If you want to see this in action, look at the studies that justify the “small chest tube is not inferior to bigger chest tube” studies.

But I digress. The first EAST abstract, I will discuss critically examined randomized clinical trials (RCT) relating to trauma published over ten years. The authors, from the Ryder Trauma Center in Miami, reviewed these studies for type (superiority, inferiority, equivalence), sample size calculation, and power analysis.

Here are the factoids:

  • Only 118 randomized clinical trials were identified in 20 journals over the ten years (!!)
  • Only half were registered before performing the research
  • Most were equivalence studies (49%)
  • Only half had performed a sample size calculation first, and only half of those actually met their target enrollment (!)
  • 70% of studies had a positive result
  • Overall, only about one-third to one-half of studies were adequately powered to show an effect size

The authors concluded that a large number of RCTs either did not perform a sample size calculation in advance, did not meet their enrollment targets, and weren’t powered enough to detect even a large effect.

Bottom line: Unfortunately, this abstract confirms my informal bias based on reading numerous papers over the years. There is a lot of weak research being published. And this applies not only to the field of trauma but to all scientific work.

There is a tremendous amount of pressure to publish. Those at academic institutions must be productive to keep their job. And the American College of Surgeons Verification Review Committee requires Level I trauma centers to publish twenty papers in peer-reviewed journals every three years. 

Unfortunately, this pressure pushes trauma professionals to come up with weak ideas that may not be well supported statistically. And there is an implicit bias in research publications that rewards positive results. This can be seen in this abstract’s 70% positive result rate. It’s boring to read a paper that shows that some new approach truly didn’t have an appreciable effect. But knowing this fact may help other researchers in the field avoid duplicating ineffective interventions.

This is an important abstract that clearly points out the shortcomings in published randomized controlled trials. But what about the 95+ percent of papers that do not use such a rigorous study design?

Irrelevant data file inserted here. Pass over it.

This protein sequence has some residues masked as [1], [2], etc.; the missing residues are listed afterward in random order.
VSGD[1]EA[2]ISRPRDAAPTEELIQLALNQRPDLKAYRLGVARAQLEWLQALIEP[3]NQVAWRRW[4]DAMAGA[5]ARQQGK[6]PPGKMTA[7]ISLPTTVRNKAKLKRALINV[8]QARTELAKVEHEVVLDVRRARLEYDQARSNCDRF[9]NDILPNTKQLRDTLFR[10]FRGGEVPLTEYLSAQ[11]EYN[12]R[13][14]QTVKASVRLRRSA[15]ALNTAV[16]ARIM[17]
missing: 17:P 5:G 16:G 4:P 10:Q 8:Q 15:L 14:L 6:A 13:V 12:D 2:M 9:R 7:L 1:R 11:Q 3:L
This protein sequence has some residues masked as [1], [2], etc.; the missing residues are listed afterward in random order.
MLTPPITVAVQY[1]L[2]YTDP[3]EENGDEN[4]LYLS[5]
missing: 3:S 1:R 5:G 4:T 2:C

Here are my questions/comments for the presenter and authors:

  • Please provide the denominator of all the studies you reviewed. Only 118 were RCTs, which is woefully low. Please give us an idea of how many less rigorous studies were published over the ten-year study period.
  • Were there any obvious geographical patterns in study quality? Were RCTs from any specific continent of higher quality from the sample size perspective than others?

This important abstract is needed to stimulate more thought and interest in publishing better papers rather than more papers!


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Cognitive Bias – Don’t You Hate It When They Do That?



I sat in on a committee meeting once where the management of a particular clinical problem was being vigorously discussed. One of the participants pulled out his smartphone, did a quick search, and said, “Aha! This article shows that my opinion is correct!”

This approach is wrong on so many levels, it’s almost laughable. But it illustrates a real weakness that all human beings have: susceptibility to cognitive bias. 

Scientists have identified somewhere between 150 and 200 different types of cognitive bias, and trying to sort them out will literally make your head spin. For a quick and enlightening read, I recommend reading the article below. It sifts through the mess and lumps them into four understandable categories.

Bottom line: We are all capable of warping what we read, hear, and see to fit our own vortex of pre-existing beliefs. It’s very important to recognize the possibility of bias when you are seeking information so that you can do everything to minimize its impact. If you can’t or won’t do that, then you’ll end up being that know-it-all guy with the smartphone.